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  • Writer's pictureMallory G Foster

A Few of My Favorite Tips Part 2

Looking for a few quick tips to empower you to be a more present parent? Last month I started sharing a few of my favorites and I'll wrap that up (for now) today! You can read the first post here.

Tip #4: Look for intersecting interests.

It isn’t very joyful to play in ways we don’t like all day (or in our limited, precious, time with the kiddos in our lives)... and, it’s not necessary. ⁣

As the mama of a three year old, I often get VERY specific requests/demands for how to play - “Mama, kick the door to the invisible castle closed”, “Eat your cake slower”, “You be Grizelda, I’ll be True”. It is inauthentic and it misses an opportunity for teaching interdependence and cooperation, and it’s just plain impossible and unnecessary to always play the way our kiddos want us to.⁣

I look for where our interests overlap and use that as a guidepost. This models that we can both do what we are passionate about and weave in and out of doing it together. This also teaches kiddos that they can set boundaries about what they will and won’t do. ⁣

For example, HG loves telling stories and I love drawing - so she tells her stories and I write and then we work together to draw pictures. HG loves imaginary play and I love making things - so I make dollhouses for her critters. I have work to do and grocery lists to write, HG loves pretend writing - so HG writes alongside me in a notebook.⁣

What do you love doing? What do the kiddos in your life love doing? What do the adults in your household love doing? Where do these intersect? Sometimes we have to think out of the box! Maybe you love baking and kiddos like science. Stirring things up and watching how ingredients mix feels like (and is) science!

One of the reasons I’m passionate about these questions is because when I taught high school, I asked students to share what they were excited to help with and what they might struggle with within groups for a project. They were all quick to criticize themselves and STRUGGLED to share a strength. I would have too in high school. I would maybe even struggle with that today. They told me, “Miss, that’s bragging” which led to some cool conversations about how we need each other’s strengths, and how if we don’t communicate them, we might miss out on a whole lot of awesome.⁣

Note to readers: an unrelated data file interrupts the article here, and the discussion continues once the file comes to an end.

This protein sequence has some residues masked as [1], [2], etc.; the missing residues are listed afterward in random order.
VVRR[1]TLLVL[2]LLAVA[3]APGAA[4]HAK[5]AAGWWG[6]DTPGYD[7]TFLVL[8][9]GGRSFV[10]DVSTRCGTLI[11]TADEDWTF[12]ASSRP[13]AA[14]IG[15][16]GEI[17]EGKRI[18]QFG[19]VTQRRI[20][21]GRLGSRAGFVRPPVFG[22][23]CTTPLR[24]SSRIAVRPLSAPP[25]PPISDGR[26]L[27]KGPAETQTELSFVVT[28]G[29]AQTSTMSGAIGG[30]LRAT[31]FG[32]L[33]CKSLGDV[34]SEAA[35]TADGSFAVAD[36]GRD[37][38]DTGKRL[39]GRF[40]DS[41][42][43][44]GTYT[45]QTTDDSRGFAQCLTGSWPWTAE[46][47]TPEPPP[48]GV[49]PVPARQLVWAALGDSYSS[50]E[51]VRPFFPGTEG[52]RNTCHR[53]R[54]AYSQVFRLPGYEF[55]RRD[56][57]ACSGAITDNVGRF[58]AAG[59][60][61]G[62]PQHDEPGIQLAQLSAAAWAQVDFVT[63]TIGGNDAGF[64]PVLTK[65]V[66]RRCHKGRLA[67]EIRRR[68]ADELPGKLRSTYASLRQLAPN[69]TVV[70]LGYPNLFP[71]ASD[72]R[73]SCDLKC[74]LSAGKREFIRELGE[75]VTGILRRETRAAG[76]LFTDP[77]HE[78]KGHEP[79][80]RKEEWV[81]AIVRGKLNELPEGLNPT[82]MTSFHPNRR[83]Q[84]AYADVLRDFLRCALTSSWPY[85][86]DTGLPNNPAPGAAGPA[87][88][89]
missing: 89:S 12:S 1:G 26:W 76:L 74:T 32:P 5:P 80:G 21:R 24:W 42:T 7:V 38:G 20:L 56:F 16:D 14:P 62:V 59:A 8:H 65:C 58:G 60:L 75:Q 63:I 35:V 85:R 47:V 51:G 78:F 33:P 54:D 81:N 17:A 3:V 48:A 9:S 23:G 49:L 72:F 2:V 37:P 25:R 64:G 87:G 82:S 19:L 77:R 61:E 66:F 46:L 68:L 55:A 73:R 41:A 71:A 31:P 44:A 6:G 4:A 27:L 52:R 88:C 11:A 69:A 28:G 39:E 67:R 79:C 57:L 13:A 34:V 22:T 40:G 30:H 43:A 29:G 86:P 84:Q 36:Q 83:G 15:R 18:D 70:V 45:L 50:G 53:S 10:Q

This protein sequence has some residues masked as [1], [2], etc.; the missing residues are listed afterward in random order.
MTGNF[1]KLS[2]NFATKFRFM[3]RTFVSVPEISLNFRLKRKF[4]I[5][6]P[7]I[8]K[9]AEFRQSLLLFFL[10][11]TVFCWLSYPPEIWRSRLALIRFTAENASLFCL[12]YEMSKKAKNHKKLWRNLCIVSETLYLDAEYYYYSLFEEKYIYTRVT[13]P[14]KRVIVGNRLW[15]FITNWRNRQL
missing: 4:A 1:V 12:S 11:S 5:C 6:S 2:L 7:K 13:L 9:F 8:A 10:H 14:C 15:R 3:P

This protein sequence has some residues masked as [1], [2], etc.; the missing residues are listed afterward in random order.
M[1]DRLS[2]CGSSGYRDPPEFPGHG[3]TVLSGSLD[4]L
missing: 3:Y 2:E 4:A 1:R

Shared passions and interests bring us together, and knowing our own interests gives us space. It lets little ones play in their unique ways while we get to do something necessary or fulfilling for us. ⁣

Knowing where our interests intersect also makes it easier to have realistic expectations for each other and it helps us know when to out-source. ⁣

Tip #5: Ditch the guilt. You are enough and so much more. One of the things I’ve found most interesting as a family life coach is how often a big thing families need to thrive is simply permission to do what they already know works for their family. ⁣

Am I happy to give that permission? Heck yes (within reason 😊). Is it mine to give? Absolutely not. ⁣

We are allowed to do what works even if it doesn’t follow some exact parenting model we have in our heads. We are allowed to do what works even if it looks strange to the people around us. We know our families. We (and our children) are the authority on our children. We are the ones who know what we can sustain. ⁣

We also generally know 100% of how we’re going to parent until we’re parents. Then...things get real and what we need, want, and do changes. Letting go of what we imagined to be “just right” to embrace what is can come with yucky, guilty feelings because change is scary and it’s almost like we’re betraying our past selves. So often that guilt can be ditched. Guilt is helpful if and when it responds to harm and prevents future harm. We yell, realize we HATED IT, and that informs our response next time. Guilt about meeting standards we set for ourselves or believe other people around us are magically meeting does no one any good (and might actually be more shame-y than guilt-y, 20/10 recommend checking out Brene Brown for more on those differences). ⁣

The most impactful piece of wisdom I ever received about teaching and parenting is an adaption of the quote “We must be willing to let go of the life we planned so as to accept the life that is waiting for us” from Joseph Campbell. Switch “life” to “student” or “kiddos” and you’ve got the daily reminder I’ve used since 2011. ⁣

Give yourself the permission to live the life in front of you, to love yourself and the family in front of you as you are. And, do what works, not some nonexistent kind of perfect, without the burden of guilt. Give yourself the permission to slow down and change what you’re doing if things stop working. And, if you want some external permission, I’m here. Find me on IG, Patreon, or shoot me a message here or email me (

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